wateraid

Rwanda radio stars take to the airwaves to save lives with hygiene message

The group have been heard by over four million people

HELLO! Magazine

A group of young people in Rwanda has been writing, producing and acting in a series of radio dramas to educate people about the importance of hygiene – with the broadcasts reaching a third of the country's population and counting. The informative plays, made in partnership with Radio Ishingiro, charity WaterAid and supported by players of the People's Postcode Lottery, have been heard by four million listeners. The dramas highlight the vital role hand-washing and sanitation play in preventing the spread of many diseases, not just Covid-19. The radio project runs alongside WaterAid's water, sanitation and hygiene education programme to bring clean water, decent toilets and good hygiene to some of the most deprived areas of the country. With an estimated one in four Rwandans unable to read and many not owning a TV, radio is the most effective way of distributing news and information in the African country.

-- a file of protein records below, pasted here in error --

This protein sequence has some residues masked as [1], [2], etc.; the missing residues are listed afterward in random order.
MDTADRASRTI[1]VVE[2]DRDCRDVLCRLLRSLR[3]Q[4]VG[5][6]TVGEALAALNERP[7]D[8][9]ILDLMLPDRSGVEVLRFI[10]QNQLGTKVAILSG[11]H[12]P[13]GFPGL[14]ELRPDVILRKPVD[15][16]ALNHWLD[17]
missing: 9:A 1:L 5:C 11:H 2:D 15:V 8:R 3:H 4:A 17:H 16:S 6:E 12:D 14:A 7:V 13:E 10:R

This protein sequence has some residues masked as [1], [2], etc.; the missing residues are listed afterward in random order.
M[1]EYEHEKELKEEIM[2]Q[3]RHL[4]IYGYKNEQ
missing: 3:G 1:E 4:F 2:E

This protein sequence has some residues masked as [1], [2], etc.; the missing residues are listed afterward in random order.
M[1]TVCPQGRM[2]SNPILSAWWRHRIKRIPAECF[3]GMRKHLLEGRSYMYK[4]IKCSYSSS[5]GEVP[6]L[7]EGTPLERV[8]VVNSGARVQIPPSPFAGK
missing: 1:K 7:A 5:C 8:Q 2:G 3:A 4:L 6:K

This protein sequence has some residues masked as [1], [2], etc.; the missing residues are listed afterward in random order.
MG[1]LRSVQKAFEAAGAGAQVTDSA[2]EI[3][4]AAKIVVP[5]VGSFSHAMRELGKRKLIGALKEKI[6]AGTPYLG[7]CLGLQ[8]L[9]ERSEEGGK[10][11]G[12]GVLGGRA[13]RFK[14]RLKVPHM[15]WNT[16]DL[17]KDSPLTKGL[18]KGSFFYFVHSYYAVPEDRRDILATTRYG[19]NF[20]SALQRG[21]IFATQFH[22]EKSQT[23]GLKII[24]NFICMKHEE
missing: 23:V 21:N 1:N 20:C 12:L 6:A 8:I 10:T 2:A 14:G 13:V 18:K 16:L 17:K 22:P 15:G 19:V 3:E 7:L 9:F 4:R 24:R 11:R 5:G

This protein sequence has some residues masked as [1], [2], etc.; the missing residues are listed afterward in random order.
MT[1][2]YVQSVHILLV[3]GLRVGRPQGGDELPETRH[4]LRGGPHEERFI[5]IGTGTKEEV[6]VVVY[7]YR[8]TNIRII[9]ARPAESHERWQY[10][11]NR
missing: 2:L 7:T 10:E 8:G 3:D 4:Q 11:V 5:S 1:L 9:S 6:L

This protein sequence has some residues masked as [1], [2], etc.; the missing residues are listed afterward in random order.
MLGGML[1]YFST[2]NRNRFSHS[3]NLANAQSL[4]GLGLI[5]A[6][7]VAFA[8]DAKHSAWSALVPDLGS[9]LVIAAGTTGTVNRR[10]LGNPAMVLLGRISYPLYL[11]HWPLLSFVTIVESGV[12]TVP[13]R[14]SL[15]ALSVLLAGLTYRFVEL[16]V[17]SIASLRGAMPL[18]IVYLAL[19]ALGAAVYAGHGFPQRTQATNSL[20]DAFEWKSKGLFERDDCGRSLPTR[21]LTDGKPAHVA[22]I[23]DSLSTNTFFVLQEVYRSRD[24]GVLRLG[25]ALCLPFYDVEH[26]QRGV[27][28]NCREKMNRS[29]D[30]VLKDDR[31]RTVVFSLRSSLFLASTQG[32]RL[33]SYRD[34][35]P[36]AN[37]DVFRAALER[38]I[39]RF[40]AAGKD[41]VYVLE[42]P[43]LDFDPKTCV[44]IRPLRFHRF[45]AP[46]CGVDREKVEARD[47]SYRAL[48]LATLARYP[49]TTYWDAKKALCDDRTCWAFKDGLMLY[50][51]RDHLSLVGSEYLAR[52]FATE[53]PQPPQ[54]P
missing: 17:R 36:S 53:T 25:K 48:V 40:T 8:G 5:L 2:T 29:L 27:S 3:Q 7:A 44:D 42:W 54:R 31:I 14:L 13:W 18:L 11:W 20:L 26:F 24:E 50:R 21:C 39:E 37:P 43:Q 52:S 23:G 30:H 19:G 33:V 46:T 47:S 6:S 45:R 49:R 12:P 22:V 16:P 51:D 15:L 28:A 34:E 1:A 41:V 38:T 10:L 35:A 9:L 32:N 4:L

Elena Heatherwick/WaterAid/People's Postcode Lottery

A family gathers around the radio to listen to a play

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As well as writing and acting, the students aged 14-20 even make their own sound effects, including creaking doors and animal noises. "The dramas really are changing lives and that makes me feel important and really happy," says cast member Solonge. Her mother, Emelthe Mukashyakh, says: "All my neighbours have been listening to her and that makes me really proud. I now understand good hygiene and sanitation is the source of good health." For more information or to donate, visit www.wateraid.org

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